As Keir Starmer struggles, Labour is becoming increasingly irrelevant to Scotland and vice versa – Kenny MacAskill MP

Even Keir Starmer doesn't seem to know what he stands for, says Kenny MacAskill (Picture: Peter Summers/Getty Images)Even Keir Starmer doesn't seem to know what he stands for, says Kenny MacAskill (Picture: Peter Summers/Getty Images)
Even Keir Starmer doesn't seem to know what he stands for, says Kenny MacAskill (Picture: Peter Summers/Getty Images)
Reading Barbara Castle’s biography recently was a reminder of Labour Party conferences when they were huge national events and when Scotland was a pivotal part of them.

But no more, now it’s a diminished show and north of the Border is an irrelevance to most in the British Labour Party.

The great debates and battles that waged within them, whether between Gaitskill and Bevan, Healey and Benn, and even Kinnock and Militant, are no more.

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They’re consigned to the history books along with Castle’s “in place of strife” policy, when Employment Secretary, to reduce and regulate strikes, which was rejected by the unions and even party conference. She was removed from Cabinet when her rival Jim Callaghan succeeded Harold Wilson in 1976, although there was no schadenfreude for her when the Winter of Discontent brought his demise and Thatcher butchered the trade union movement.

But what would she make of this conference under Sir Keir Starmer who more and more resembles not just an accidental politician but an accidental Labour member. His public displays, not just his dispatch box appearances, bear more of a likeness to Rumpole of the Bailey, than a Labour leader. Forensic cross-examination may work in the witness box but it doesn’t cut it in politics where passion and belief are required.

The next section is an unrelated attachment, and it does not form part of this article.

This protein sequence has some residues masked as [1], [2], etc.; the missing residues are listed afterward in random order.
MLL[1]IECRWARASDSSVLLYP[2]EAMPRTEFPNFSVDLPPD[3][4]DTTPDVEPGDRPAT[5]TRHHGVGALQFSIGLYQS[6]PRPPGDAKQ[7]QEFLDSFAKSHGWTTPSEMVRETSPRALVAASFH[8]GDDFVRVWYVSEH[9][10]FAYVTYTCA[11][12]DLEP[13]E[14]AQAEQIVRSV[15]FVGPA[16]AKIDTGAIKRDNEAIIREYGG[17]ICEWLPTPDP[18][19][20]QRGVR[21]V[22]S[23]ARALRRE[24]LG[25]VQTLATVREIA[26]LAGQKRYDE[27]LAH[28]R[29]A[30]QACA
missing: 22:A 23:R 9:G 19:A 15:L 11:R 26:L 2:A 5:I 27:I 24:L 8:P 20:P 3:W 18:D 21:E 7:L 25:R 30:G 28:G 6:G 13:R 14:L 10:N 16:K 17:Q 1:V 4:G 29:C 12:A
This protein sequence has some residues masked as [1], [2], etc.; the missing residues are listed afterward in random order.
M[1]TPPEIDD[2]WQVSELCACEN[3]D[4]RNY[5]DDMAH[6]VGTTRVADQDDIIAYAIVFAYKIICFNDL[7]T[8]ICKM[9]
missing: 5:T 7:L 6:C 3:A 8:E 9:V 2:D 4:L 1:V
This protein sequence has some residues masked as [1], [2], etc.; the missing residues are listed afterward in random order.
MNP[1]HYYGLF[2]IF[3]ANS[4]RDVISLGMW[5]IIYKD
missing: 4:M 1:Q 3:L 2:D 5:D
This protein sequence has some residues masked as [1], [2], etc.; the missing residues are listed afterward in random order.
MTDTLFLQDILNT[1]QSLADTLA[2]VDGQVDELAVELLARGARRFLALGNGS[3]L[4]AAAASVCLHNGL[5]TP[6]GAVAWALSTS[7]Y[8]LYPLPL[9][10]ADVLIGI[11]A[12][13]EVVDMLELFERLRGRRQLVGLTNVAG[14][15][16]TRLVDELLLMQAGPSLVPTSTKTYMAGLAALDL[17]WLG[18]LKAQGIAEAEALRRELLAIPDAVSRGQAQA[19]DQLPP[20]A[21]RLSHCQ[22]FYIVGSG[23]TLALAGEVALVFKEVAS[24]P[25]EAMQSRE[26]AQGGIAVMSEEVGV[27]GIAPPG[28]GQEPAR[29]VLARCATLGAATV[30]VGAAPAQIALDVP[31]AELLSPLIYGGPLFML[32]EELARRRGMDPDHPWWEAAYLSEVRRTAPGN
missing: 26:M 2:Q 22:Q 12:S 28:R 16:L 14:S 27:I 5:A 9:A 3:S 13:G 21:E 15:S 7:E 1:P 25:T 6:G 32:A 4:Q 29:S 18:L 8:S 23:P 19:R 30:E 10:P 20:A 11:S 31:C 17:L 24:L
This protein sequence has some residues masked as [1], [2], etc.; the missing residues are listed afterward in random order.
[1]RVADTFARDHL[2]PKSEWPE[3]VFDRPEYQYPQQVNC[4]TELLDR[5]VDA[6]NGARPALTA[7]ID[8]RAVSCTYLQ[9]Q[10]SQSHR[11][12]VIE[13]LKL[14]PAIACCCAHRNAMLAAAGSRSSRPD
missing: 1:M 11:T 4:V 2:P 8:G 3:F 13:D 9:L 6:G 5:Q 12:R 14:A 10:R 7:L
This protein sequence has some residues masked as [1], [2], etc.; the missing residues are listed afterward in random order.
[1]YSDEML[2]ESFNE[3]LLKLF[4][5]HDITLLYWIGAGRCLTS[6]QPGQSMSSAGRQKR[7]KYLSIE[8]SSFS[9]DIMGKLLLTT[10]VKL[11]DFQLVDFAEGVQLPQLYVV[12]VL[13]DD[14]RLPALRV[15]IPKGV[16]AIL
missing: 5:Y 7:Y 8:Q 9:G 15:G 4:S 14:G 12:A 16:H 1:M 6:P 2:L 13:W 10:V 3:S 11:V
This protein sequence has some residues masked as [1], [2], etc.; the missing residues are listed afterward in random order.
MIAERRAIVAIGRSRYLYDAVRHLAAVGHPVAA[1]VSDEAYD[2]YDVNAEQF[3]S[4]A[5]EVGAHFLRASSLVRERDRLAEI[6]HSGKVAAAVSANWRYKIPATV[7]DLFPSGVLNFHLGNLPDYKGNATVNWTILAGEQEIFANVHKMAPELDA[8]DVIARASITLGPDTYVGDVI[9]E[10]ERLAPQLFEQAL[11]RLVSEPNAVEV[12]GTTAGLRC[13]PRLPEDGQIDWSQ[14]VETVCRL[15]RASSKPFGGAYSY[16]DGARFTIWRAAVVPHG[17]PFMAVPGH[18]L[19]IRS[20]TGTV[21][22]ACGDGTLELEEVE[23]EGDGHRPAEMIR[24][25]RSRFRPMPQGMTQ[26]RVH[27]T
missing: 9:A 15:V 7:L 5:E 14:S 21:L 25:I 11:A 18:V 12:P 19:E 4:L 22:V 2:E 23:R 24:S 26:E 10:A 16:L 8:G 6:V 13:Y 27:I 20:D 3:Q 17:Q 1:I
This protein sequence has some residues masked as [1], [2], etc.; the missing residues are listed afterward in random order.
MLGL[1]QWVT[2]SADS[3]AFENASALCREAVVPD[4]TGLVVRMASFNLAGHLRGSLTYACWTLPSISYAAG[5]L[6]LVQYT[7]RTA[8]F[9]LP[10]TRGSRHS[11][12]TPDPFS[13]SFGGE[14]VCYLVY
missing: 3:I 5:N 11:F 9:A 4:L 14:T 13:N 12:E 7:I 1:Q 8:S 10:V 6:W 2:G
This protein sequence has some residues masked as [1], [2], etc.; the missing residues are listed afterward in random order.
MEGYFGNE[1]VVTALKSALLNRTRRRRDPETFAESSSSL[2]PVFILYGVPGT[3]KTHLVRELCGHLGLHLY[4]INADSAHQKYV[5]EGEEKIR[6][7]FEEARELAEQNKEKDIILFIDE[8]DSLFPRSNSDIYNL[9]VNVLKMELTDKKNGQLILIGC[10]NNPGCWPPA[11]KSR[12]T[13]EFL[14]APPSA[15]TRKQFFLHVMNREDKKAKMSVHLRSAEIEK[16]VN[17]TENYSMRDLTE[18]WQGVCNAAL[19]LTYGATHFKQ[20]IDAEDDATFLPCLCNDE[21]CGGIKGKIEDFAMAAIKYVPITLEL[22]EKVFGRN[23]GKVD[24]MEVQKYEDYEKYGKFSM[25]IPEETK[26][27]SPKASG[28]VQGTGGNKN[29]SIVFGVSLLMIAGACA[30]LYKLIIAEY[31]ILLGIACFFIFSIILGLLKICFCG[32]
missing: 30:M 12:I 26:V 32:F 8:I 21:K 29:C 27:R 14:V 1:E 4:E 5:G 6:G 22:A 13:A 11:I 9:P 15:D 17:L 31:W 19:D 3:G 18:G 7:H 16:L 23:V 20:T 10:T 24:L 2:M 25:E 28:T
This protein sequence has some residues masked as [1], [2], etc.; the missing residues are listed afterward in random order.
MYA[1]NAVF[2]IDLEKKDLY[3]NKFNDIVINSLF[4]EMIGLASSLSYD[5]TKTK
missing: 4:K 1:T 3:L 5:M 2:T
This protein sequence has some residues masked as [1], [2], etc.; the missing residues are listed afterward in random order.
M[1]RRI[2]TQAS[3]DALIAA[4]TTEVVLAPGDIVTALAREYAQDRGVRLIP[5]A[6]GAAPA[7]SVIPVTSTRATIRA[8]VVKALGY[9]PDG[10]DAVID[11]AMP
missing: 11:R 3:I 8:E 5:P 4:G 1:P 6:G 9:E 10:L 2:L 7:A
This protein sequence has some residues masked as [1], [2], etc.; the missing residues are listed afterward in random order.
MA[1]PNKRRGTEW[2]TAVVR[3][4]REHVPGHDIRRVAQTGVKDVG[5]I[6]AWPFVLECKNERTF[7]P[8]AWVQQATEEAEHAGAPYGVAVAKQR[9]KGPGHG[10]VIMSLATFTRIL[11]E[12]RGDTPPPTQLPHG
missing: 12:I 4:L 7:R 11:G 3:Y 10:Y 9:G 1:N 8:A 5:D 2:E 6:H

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What is “Starmerism”? Even he doesn’t seem to know, just as he doesn’t seem to understand basic biology with his shameful failure to defend his colleague Rosie Duffield MP. There were no great debates on nuclear weapons, the role of trade unions or even on the left/right spectrum.

Instead it was the centralisation of power and a continuing pandering to Orwellian idiocy on sex-based rights. Healey was to the right politically though I share Barbara Castle’s respect for him. But I doubt she would find much more to root for in Starmer than even I.

And what of Scotland? It’s a long time since the Celtic fringe was an essential part of Labour and their conference fringes a must visit for any leader. Not any more. Scottish Labour may forlornly make a call to arms to restore Scotland to Labour hegemony but it’s falling on deaf ears, not just in Scotland but in Brighton.

North of the Border, Labour can’t say a vote for them’s essential to stop the Tories. It didn’t work before and it’s sure not going to do so now, when they continually trail in the polls to the most despicable Tory government in living memory.

But it isn’t washing in English Labour either. They’ve enough internal problems on their own without worrying about Scotland, which many have now written off anyway. For sure loyalist MPs parrot set-piece lines at Scottish Questions, as before they trooped north for Better Together.

Most members though are more concerned about winning back swathes of England than regaining Scotland. More than that, many now support Scottish independence. Labour friends who opposed it now either see it as inevitable or even essential as a precursor to radical change in England.

Kenny MacAskill is Alba Party MP for East Lothian

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